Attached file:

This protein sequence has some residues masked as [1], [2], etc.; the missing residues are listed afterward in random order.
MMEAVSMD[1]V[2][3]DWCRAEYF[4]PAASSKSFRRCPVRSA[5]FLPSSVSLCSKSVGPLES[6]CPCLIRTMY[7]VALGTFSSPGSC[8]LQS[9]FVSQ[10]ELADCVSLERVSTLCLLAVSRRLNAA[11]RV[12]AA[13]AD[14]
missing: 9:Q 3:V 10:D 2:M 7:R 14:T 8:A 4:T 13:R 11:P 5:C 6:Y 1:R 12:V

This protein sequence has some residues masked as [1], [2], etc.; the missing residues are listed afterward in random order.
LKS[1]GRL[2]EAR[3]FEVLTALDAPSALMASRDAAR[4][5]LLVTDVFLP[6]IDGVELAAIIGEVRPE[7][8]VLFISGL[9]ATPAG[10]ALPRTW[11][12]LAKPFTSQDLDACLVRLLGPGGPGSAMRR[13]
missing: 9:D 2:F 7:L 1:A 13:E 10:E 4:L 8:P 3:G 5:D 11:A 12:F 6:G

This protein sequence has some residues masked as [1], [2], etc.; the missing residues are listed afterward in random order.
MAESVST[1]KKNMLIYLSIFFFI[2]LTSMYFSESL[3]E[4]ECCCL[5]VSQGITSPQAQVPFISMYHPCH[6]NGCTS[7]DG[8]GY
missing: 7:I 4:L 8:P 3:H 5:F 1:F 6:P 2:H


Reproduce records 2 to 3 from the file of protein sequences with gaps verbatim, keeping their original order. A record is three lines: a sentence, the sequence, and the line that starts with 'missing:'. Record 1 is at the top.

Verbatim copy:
This protein sequence has some residues masked as [1], [2], etc.; the missing residues are listed afterward in random order.
LKS[1]GRL[2]EAR[3]FEVLTALDAPSALMASRDAAR[4][5]LLVTDVFLP[6]IDGVELAAIIGEVRPE[7][8]VLFISGL[9]ATPAG[10]ALPRTW[11][12]LAKPFTSQDLDACLVRLLGPGGPGSAMRR[13]
missing: 9:D 2:F 7:L 1:A 13:E 10:E 4:L 8:P 3:G 5:D 11:A 12:F 6:G

This protein sequence has some residues masked as [1], [2], etc.; the missing residues are listed afterward in random order.
MAESVST[1]KKNMLIYLSIFFFI[2]LTSMYFSESL[3]E[4]ECCCL[5]VSQGITSPQAQVPFISMYHPCH[6]NGCTS[7]DG[8]GY
missing: 7:I 4:L 8:P 3:H 5:F 1:F 6:P 2:H